2) It adds a bunch of "stuff" to the prop shaft. Will all that stuff be properly balanced so as to not cause premature bearing wear? Can the running gear handle the side load created by the belt?

3) It has to be disengaged when motoring else the engine will be overloaded (assuming ideal prop and transmission beforehand). Also, because the shaft is going to be slow under sail the pulley ratio will be high and the alternator may fly apart when running under engine power. How to do the mechanical disconnect and interlocking so cannot start/run engine when alternator is engaged?

There is no free lunch...
I guess you could eliminate a lot of side load using a toothed belt or a bicycle type of chain. 3) could be solved by an electromagnetic clutch like the ones being used in autopilot drives.
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Old 24-01-2016, 08:06   #64
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Re: Transmission nuetral or locked while sailing

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Originally Posted by Wotname View Post
No argument, just a discussion and an exploration / understanding of the subject

OK lets have a closer look of the falling seed pod and then how that compares to a boat prop.

SNIP -- SNIP -- SNIP

Finally, there are many reasons why you can't compare airplane props to boat props but perhaps the most important one is that airplanes don't "lock" a prop blade to stop it rotating, they either alter it's pitch (if that system available) or alter their airspeed to ensure it doesn't rotate. Completely different horses for completely different reasons!
I'm sorry Wotname, I'm sure that you answered Vipes6 question somewhere in your response, but I kept falling asleep trying to find it .

Here's a Readers Digest Condensed Version.

The reason that a Maple seed pod falls slower than another object of the same mass is the very same reason why a unpowered, free spinning airplane propeller causes more drag than a lock one.

It's not the physical surface area of the "blade" that air is seeing, but the entire prop disk area (sorry, there is a proper term for this, but at the moment I cant think of it). It's the total circular area of the spinning "blade" that the air is reacting against. Which is many times larger.

Now before we go off on a "this verses that" tangent, this only applies to a low density medium. Such as air.
A high density media, such as water, the opposite is true.

Kinda think of it this way, water being heaver and thicker than air, doesn't want to "get out of the way", so it is easier to turn the prop than to "get out of the way".

Air will just sit and compress in front of the prop.

It's hard for most folks to comprehend this, this is when they have to just push the "I Believe" button.
Heck, even with all of my aerospace experience, I'm always awed by the fact that a 600,000 pound airplane is only held aloft by nothing more than air pressure differences.

And just to get off on yet another tangent, when "close hauled", air pressure differences is what is PULLING our sailboats.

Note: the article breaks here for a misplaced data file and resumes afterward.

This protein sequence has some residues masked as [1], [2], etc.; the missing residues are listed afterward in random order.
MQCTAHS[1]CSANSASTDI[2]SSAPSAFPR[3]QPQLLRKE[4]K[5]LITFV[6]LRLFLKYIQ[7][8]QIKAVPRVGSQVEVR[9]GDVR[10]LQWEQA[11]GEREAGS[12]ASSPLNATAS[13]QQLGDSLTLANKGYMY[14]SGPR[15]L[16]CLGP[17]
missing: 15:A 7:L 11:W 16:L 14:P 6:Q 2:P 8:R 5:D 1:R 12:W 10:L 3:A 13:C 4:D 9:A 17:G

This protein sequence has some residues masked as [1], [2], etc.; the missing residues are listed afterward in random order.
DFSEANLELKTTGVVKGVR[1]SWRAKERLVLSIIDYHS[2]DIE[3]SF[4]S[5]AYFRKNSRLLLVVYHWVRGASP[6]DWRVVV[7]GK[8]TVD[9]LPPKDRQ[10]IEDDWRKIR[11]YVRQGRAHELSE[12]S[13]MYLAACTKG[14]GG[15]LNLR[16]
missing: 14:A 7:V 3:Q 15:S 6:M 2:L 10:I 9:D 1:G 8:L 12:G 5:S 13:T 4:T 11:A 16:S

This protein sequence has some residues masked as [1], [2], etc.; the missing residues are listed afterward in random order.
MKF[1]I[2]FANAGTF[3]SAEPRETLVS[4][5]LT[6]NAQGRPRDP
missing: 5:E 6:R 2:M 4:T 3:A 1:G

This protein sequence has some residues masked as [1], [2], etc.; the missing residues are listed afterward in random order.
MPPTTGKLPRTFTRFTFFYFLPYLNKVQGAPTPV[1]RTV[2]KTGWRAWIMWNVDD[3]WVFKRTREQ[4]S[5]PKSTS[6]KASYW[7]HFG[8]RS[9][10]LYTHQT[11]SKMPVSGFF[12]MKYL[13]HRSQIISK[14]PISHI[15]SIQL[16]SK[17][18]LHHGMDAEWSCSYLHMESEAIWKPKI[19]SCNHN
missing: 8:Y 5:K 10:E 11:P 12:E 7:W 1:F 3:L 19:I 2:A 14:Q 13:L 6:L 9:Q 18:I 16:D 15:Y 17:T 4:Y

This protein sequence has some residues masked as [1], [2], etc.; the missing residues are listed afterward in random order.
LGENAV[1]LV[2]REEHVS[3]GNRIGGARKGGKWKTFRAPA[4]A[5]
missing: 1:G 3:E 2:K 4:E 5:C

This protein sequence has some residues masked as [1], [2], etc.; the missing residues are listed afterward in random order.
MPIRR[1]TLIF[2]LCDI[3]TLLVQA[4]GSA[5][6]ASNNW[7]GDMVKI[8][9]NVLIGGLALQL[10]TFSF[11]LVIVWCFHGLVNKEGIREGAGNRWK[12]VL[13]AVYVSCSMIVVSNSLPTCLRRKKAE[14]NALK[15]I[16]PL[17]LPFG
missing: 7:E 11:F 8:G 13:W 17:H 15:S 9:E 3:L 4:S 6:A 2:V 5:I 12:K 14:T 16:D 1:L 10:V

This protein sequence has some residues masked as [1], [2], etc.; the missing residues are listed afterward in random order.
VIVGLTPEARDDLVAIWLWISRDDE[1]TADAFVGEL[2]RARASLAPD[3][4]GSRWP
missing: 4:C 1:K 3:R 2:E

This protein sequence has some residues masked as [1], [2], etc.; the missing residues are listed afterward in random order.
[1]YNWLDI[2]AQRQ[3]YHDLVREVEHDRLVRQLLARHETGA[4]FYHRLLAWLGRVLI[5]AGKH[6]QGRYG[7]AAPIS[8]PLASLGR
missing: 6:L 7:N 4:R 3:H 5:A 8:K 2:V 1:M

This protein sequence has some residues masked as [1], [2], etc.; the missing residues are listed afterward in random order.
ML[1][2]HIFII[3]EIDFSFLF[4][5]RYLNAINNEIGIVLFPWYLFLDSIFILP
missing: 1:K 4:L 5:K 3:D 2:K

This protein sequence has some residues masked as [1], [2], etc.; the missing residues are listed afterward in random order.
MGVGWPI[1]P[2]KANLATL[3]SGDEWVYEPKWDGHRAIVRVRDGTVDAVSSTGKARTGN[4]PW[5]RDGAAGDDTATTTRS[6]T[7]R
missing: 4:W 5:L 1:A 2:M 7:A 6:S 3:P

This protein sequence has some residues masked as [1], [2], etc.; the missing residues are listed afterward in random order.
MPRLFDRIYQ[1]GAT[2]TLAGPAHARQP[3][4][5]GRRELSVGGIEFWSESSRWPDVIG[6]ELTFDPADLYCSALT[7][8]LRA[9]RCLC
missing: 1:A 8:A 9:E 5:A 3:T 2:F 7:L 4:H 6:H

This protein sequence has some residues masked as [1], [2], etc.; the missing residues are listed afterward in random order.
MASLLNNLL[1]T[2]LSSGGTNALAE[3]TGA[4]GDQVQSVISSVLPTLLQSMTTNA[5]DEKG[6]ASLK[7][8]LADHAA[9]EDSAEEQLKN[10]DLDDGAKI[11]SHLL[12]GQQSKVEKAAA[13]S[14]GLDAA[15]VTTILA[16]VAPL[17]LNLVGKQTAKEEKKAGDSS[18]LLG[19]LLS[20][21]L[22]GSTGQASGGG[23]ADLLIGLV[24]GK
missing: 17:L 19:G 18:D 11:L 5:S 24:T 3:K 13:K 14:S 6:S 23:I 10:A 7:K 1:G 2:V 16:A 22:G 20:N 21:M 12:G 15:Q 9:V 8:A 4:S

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Old 24-01-2016, 08:11   #65
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Re: Transmission nuetral or locked while sailing

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Originally Posted by missourisailor View Post
I should clarify a bit on my last response.
We are of course discussing single engine aircraft here.
Mostly, although i watched a de havilland Caribou land without either engine working. BTW, passenger jets have been known to lose all power and glide into an airport many miles away. Airbus did that for 65 miles. Of course you dont have to worry about props with a jet.
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Old 24-01-2016, 08:23   #66
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Re: Transmission nuetral or locked while sailing

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Originally Posted by reed1v View Post
Mostly, although i watched a de havilland Caribou land without either engine working. BTW, passenger jets have been known to lose all power and glide into an airport many miles away. Airbus did that for 65 miles. Of course you dont have to worry about props with a jet.
Yeah, I did say "singles", and yes multi's do lose power. But with multi's you start having Yaw issues, with single engine failures. Which is another can of worms.

I was trying to keep it simple.
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Old 25-01-2016, 19:42   #67
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Re: Transmission nuetral or locked while sailing

Quote:
Originally Posted by missourisailor View Post
I'm sorry Wotname, I'm sure that you answered Vipes6 question somewhere in your response, but I kept falling asleep trying to find it .

Here's a Readers Digest Condensed Version.

The reason that a Maple seed pod falls slower than another object of the same mass is the very same reason why a unpowered, free spinning airplane propeller causes more drag than a lock one.

It's not the physical surface area of the "blade" that air is seeing, but the entire prop disk area (sorry, there is a proper term for this, but at the moment I cant think of it). It's the total circular area of the spinning "blade" that the air is reacting against. Which is many times larger.

Now before we go off on a "this verses that" tangent, this only applies to a low density medium. Such as air.
A high density media, such as water, the opposite is true.

Kinda think of it this way, water being heaver and thicker than air, doesn't want to "get out of the way", so it is easier to turn the prop than to "get out of the way".

Air will just sit and compress in front of the prop.

It's hard for most folks to comprehend this, this is when they have to just push the "I Believe" button.
Heck, even with all of my aerospace experience, I'm always awed by the fact that a 600,000 pound airplane is only held aloft by nothing more than air pressure differences.